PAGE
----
More Church Closures in West Java Intensify Christian-Muslim Tensions

Two more Christian churches in Indonesia’s West Java province, with a combined congregation of 500 members, were forced to close down last Sunday under the threat of extremists, according to recent reports.

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By Eunice Or, Gospel Herald Reporter
September 16, 2005|6:22 pm

Sept. 13 – Two more Christian churches in Indonesia’s West Java province, with a combined congregation of 500 members, were forced to close down last Sunday under the threat of extremists, according to recent reports.

The Huria Kristen Batak Protestan (HKBP) and Gekindo churches were two of many churches around the country that have been forced to close due to the increasing pressure by the Muslim extremist group. According to the Jakarta Post, the recent closures have resulted in intensified tension between Christians and Muslims.

In a report published Tuesday, the Jakarta Post reported that members of the Islamic Defenders Front (FPI) were allegedly blockading the two Christian churches located at the Jati Mulya housing complex in Bekasi, West Java, since last Saturday, forcing 500 members from the two churches to conduct Sunday services in the street.

The Islamic militants claim that the churches are illegal, the Australia Broadcasting Corporation (ABC) Radio reported Monday.

Some church leaders in the region, however, argued against the persecution, saying some communities have been forced to conduct services in houses and shops, without the proper permits because the local Muslim communities have opposed the construction of new churches, according to the ABC Radio.

Under the joint ministerial decree signed in 1969 by then-Indonesian religious minister Mohammad Dahlan and home minister Amir Machmud, religious groups must have permission from local communities as well as the government before building places of worship.

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Jakarta Police spokesman, Sr. Comr. Tjiptono, also noted that the church had for years requested for permits to build its building, but to no avail.

“If they [Islamic militants] thought the churches should not have been there then they should have done something in the first place,” said Tjiptono, when speaking to the Jakarta Post. “Now they have to decide whether to issue permits or not, as both churches have been requesting for years without answer."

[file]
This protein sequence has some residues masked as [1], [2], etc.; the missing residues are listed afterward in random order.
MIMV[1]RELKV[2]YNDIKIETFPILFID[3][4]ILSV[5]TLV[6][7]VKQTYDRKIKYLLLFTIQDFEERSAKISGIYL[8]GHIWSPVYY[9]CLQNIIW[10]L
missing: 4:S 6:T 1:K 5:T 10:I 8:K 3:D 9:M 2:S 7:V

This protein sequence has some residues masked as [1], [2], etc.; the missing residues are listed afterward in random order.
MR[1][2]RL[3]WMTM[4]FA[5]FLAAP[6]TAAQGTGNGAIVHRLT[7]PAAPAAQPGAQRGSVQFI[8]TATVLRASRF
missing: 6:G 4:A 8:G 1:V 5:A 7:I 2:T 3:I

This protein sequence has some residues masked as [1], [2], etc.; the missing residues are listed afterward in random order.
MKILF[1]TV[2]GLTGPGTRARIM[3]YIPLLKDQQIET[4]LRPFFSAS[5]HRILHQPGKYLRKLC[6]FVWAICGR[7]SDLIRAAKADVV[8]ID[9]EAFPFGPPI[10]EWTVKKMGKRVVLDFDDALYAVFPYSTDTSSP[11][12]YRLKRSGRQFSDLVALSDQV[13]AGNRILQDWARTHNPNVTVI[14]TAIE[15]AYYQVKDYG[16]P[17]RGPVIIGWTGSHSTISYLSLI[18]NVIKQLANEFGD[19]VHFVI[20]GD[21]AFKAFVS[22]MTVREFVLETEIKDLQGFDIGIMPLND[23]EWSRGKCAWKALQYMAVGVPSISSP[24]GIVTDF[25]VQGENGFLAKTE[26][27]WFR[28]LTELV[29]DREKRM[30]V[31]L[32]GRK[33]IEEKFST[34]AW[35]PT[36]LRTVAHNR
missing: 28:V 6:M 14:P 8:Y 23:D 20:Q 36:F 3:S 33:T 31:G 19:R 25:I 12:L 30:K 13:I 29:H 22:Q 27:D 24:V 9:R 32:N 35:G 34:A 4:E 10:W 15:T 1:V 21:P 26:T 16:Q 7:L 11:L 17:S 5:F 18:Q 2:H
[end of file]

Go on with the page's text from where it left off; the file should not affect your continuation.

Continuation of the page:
Tjiptono noted the fact that both churches had been operating in the area for 15 years.

Richard Daulay, the secretary general of the Indonesian Communion of Churches, condemned the religious law in Indonesia as biased against Christians and other minorities, according to ABC Radio.

"So many churches, so many requests, the government, who are mostly Muslim leaders don't understand that the typical Protestant church tends to be divided, so they think so many requests means the church is expanding but it's not true," he said.

Currently, talks aimed at peacefully resolving the dispute have been held between Christian and Muslim leaders in the region since Sunday, according to the Jakarta Post. Several police officers and officials from the Bekasi administration have also present.

During the talks, Christians requested to have the churches reopened.

"We want the blockades to be removed,” said the former chairman of the Indonesia Communion of Churches (PGI), Nathan Setiabudi, to the Jakarta Post. “If they do not want to do that, then find us a place where we can hold services. We will accept any solution as long as we get places of worship."

However, despite the effort of the religious leaders to try to reach an agreement by Monday evening, the talks were still underway without indicating a closing deadline.

Tjiptono told the Jakarta Post the police were reviewing whether the closures were legal. He urged the Bekasi administration to quickly make a final decision on whether to allow the churches to reopen or to close them to avoid confusion and conflict.

"We are still examining whether we can remove the blockades," he said. “We can forcibly remove the blockades if we are sure that there is enough evidence that the blockaders are illegal.”

According to reports several cities in West Java have been under the threat of Islamic extremists including the FPI and the Anti-Apostasy Movement Alliance. The number of church closures in West Java was reported to top 30 over the last year.

Last week, the U.K.-based human rights watchdog Christian Solidarity Worldwide (CSW) warned of the accelerating trend of Christian church closures in predominately Muslim West Java, raising a nationwide concern.

The recent disturbance on Sunday just came exactly one week after the Indonesian President Susilo Bambang Yudhoyono pledged his government’s commitment to protect the religious freedom of all citizens. He also called on the community to help prevent violence against any faith.

In its report, the Jakarta Post noted that no clashes occurred on Sunday during services as about 100 police officers were deployed to the neighborhood.

 

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